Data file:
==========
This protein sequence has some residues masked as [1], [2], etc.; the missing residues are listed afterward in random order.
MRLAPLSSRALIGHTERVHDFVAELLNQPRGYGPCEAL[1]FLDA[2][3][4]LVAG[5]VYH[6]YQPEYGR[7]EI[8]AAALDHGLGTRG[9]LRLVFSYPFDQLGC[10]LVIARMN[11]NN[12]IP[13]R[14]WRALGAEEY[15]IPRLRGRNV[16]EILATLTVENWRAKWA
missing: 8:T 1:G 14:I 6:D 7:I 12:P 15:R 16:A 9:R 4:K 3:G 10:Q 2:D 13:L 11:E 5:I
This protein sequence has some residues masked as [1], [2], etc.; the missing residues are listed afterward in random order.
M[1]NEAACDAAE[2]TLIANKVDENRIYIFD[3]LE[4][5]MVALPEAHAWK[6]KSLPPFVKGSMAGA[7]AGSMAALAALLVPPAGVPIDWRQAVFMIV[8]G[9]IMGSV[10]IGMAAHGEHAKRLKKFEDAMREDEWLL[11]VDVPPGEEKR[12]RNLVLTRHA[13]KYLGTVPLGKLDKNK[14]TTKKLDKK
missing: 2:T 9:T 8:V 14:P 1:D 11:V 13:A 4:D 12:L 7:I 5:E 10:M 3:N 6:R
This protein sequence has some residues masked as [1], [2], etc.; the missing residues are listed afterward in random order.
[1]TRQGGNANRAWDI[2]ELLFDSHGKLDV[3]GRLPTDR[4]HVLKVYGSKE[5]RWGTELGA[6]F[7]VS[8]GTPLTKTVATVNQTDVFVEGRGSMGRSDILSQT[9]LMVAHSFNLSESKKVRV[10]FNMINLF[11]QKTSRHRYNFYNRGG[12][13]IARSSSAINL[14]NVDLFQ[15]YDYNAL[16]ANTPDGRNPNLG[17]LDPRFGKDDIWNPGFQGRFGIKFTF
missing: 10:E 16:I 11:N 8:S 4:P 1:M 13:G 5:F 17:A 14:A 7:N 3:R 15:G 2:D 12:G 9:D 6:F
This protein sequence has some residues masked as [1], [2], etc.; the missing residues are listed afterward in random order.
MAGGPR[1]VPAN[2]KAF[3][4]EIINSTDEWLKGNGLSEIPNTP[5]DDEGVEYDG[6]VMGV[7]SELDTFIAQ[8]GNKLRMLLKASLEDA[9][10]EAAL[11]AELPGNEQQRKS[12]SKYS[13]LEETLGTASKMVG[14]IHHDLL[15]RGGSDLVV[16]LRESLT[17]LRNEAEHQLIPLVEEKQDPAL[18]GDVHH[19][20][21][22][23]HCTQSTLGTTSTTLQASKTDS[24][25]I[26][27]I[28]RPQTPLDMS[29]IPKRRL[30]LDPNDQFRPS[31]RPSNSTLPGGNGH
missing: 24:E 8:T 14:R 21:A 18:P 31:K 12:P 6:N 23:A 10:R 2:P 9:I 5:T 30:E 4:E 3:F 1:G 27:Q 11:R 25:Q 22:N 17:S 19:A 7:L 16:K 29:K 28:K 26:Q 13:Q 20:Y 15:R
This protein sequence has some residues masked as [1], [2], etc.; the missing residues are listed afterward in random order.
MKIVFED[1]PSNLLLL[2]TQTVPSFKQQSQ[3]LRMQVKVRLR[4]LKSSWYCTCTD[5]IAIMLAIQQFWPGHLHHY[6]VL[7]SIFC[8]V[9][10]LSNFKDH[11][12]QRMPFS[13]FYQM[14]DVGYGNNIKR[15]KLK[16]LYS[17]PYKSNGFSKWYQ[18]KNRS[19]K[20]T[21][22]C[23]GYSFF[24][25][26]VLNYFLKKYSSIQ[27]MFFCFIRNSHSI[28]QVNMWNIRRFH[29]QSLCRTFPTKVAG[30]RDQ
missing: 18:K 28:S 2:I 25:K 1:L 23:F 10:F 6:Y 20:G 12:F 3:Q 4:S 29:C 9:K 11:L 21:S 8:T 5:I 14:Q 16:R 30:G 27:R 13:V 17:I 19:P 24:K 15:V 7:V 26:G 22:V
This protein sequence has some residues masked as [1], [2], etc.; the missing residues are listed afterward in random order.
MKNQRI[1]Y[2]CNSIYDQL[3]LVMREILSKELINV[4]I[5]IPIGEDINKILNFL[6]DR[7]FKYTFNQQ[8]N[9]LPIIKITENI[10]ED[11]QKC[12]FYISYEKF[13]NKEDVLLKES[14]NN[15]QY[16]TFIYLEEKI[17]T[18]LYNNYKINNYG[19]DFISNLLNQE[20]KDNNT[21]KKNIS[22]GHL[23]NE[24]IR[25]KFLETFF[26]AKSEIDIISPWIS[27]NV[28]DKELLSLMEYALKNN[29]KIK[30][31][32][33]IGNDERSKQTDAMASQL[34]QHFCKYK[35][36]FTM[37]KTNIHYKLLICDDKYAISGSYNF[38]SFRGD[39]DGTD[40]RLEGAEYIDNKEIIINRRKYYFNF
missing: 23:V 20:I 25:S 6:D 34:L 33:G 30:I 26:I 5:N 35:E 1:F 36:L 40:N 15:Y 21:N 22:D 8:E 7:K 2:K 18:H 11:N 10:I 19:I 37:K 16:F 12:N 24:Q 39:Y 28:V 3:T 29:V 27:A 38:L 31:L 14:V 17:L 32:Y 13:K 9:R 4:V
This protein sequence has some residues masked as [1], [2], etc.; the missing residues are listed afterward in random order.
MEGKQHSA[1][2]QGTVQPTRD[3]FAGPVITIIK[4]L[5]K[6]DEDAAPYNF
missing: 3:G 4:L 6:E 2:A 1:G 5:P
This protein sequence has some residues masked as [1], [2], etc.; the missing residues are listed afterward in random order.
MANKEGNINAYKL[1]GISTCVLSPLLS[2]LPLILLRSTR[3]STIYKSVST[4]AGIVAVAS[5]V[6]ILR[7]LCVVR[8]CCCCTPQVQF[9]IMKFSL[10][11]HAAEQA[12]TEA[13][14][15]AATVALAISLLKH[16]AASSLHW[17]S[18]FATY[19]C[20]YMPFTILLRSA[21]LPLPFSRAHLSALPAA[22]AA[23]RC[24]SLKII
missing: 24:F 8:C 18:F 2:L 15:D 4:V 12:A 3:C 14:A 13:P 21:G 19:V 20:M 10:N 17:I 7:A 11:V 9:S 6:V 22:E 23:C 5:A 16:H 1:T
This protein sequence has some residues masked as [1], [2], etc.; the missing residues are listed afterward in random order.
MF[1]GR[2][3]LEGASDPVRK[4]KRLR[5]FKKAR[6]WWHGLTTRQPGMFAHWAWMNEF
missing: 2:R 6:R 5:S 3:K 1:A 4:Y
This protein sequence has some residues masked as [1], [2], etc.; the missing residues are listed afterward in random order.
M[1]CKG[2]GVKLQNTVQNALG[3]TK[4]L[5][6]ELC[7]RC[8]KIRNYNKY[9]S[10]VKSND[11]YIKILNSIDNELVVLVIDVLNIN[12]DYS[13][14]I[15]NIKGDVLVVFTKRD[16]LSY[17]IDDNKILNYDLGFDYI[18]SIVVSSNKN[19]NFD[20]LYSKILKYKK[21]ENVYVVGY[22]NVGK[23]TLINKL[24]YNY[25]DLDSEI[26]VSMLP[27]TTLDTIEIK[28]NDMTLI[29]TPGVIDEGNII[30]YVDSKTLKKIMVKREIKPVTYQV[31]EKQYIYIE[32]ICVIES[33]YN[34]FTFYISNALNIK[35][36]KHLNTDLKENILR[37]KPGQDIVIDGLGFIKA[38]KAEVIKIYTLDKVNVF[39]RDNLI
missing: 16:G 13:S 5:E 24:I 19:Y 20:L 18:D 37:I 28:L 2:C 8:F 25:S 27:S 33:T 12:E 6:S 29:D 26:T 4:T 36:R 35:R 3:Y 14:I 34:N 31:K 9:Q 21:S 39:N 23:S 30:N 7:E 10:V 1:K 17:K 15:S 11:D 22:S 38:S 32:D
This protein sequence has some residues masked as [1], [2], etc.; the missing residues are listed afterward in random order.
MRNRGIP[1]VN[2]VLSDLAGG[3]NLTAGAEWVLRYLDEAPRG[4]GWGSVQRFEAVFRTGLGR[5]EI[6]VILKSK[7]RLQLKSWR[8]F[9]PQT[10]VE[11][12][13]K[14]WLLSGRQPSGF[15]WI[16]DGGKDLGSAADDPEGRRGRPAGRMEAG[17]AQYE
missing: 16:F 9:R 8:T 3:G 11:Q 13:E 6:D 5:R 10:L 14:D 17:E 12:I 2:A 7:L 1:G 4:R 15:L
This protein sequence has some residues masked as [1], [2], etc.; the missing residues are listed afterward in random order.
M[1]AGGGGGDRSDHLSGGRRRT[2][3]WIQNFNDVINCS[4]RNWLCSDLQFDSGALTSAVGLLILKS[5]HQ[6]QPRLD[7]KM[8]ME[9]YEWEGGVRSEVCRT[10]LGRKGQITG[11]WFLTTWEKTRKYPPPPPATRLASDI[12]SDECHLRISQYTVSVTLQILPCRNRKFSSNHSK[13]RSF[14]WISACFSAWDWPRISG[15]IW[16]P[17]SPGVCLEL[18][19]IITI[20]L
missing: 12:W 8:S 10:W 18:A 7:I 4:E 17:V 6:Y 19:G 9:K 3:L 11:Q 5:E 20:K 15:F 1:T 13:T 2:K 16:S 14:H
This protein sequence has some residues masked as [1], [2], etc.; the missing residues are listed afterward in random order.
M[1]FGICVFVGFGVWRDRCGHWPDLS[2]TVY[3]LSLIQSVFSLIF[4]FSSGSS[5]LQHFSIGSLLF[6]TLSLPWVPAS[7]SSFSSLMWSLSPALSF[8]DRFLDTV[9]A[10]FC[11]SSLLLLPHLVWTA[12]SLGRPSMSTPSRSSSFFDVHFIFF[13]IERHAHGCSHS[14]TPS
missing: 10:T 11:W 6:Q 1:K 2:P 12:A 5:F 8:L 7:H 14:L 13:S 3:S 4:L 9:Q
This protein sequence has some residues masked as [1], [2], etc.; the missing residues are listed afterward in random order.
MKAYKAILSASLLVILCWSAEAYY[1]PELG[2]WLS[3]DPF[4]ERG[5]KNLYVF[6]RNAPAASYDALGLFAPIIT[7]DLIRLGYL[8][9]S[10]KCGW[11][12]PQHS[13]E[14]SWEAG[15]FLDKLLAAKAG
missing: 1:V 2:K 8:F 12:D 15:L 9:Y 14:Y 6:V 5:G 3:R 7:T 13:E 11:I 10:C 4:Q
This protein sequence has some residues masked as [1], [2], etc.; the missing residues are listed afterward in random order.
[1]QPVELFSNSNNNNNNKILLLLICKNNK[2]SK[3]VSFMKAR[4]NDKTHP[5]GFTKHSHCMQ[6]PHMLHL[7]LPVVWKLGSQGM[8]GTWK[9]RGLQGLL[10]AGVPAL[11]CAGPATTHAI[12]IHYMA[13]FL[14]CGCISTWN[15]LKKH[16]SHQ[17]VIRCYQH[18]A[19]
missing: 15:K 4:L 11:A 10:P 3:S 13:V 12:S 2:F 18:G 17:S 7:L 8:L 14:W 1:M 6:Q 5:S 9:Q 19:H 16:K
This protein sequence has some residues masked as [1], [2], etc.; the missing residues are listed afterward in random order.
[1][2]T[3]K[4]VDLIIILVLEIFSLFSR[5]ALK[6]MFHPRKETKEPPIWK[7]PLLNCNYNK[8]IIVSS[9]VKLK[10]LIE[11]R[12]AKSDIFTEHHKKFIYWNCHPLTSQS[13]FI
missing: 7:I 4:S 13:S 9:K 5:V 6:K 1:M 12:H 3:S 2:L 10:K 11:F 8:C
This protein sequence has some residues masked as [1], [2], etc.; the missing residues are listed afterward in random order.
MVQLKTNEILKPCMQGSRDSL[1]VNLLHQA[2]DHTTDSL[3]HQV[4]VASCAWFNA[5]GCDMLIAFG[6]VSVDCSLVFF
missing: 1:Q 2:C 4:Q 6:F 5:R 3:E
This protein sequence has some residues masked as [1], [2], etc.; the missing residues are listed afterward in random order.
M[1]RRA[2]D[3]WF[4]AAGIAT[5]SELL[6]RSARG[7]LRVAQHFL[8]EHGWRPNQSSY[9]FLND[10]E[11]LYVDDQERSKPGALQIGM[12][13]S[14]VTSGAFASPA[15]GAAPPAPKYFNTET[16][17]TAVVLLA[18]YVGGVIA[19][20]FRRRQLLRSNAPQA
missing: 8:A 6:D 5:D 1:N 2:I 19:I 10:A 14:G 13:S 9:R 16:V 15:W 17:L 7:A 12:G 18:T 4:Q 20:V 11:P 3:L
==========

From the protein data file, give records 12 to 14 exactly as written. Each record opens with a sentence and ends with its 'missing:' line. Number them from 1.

This protein sequence has some residues masked as [1], [2], etc.; the missing residues are listed afterward in random order.
M[1]AGGGGGDRSDHLSGGRRRT[2][3]WIQNFNDVINCS[4]RNWLCSDLQFDSGALTSAVGLLILKS[5]HQ[6]QPRLD[7]KM[8]ME[9]YEWEGGVRSEVCRT[10]LGRKGQITG[11]WFLTTWEKTRKYPPPPPATRLASDI[12]SDECHLRISQYTVSVTLQILPCRNRKFSSNHSK[13]RSF[14]WISACFSAWDWPRISG[15]IW[16]P[17]SPGVCLEL[18][19]IITI[20]L
missing: 12:W 8:S 10:W 18:A 7:I 4:E 17:V 6:Y 19:G 9:K 3:L 11:Q 5:E 20:K 15:F 1:T 13:T 2:K 16:S 14:H
This protein sequence has some residues masked as [1], [2], etc.; the missing residues are listed afterward in random order.
M[1]FGICVFVGFGVWRDRCGHWPDLS[2]TVY[3]LSLIQSVFSLIF[4]FSSGSS[5]LQHFSIGSLLF[6]TLSLPWVPAS[7]SSFSSLMWSLSPALSF[8]DRFLDTV[9]A[10]FC[11]SSLLLLPHLVWTA[12]SLGRPSMSTPSRSSSFFDVHFIFF[13]IERHAHGCSHS[14]TPS
missing: 10:T 11:W 6:Q 1:K 2:P 12:A 5:F 8:L 7:H 14:L 13:S 3:S 4:L 9:Q
This protein sequence has some residues masked as [1], [2], etc.; the missing residues are listed afterward in random order.
MKAYKAILSASLLVILCWSAEAYY[1]PELG[2]WLS[3]DPF[4]ERG[5]KNLYVF[6]RNAPAASYDALGLFAPIIT[7]DLIRLGYL[8][9]S[10]KCGW[11][12]PQHS[13]E[14]SWEAG[15]FLDKLLAAKAG
missing: 1:V 2:K 8:F 12:D 15:L 9:Y 14:Y 6:V 5:G 3:R 7:T 13:E 11:I 10:C 4:Q